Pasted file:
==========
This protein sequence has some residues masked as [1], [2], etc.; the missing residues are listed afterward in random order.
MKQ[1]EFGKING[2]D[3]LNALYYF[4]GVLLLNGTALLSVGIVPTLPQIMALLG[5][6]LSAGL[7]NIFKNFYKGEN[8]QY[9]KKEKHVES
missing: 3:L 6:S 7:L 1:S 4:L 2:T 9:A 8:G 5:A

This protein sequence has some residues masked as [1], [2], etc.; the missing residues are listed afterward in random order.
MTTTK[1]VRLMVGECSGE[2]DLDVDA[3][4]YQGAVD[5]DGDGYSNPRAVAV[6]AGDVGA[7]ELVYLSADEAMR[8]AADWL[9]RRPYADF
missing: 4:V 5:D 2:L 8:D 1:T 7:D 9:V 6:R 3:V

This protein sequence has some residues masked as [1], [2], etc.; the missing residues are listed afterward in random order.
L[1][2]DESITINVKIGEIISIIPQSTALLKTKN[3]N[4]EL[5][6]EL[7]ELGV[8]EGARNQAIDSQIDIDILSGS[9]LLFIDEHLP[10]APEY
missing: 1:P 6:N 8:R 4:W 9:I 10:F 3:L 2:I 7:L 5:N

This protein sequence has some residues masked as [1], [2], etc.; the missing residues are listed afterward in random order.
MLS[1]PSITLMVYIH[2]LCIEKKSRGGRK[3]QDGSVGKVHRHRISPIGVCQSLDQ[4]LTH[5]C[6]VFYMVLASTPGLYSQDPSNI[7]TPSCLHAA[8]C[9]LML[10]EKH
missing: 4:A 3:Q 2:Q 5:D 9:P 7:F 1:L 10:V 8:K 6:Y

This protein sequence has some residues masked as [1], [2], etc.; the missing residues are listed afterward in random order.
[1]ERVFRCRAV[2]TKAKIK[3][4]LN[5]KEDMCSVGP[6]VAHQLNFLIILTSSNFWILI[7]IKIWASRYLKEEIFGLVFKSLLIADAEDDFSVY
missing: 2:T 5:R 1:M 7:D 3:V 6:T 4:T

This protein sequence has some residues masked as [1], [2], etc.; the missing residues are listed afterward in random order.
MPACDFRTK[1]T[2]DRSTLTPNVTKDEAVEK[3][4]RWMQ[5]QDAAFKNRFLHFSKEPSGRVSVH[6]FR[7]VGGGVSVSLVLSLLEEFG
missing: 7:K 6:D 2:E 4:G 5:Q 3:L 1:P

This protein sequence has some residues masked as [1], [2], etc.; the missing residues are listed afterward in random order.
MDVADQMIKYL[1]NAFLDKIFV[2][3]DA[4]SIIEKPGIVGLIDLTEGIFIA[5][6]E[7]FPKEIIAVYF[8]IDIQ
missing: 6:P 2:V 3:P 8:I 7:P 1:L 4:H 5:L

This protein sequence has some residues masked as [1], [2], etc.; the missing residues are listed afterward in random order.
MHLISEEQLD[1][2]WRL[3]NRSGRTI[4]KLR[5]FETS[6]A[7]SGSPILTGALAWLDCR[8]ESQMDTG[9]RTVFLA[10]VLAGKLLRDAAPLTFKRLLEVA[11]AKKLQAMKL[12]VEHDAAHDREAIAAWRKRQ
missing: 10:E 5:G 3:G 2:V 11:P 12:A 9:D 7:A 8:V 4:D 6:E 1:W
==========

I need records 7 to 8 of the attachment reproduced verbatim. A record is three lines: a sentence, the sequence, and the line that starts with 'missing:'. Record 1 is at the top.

This protein sequence has some residues masked as [1], [2], etc.; the missing residues are listed afterward in random order.
MDVADQMIKYL[1]NAFLDKIFV[2][3]DA[4]SIIEKPGIVGLIDLTEGIFIA[5][6]E[7]FPKEIIAVYF[8]IDIQ
missing: 6:P 2:V 3:P 8:I 7:P 1:L 4:H 5:L

This protein sequence has some residues masked as [1], [2], etc.; the missing residues are listed afterward in random order.
MHLISEEQLD[1][2]WRL[3]NRSGRTI[4]KLR[5]FETS[6]A[7]SGSPILTGALAWLDCR[8]ESQMDTG[9]RTVFLA[10]VLAGKLLRDAAPLTFKRLLEVA[11]AKKLQAMKL[12]VEHDAAHDREAIAAWRKRQ
missing: 10:E 5:G 3:G 2:V 11:P 12:A 9:D 7:A 8:V 4:D 6:E 1:W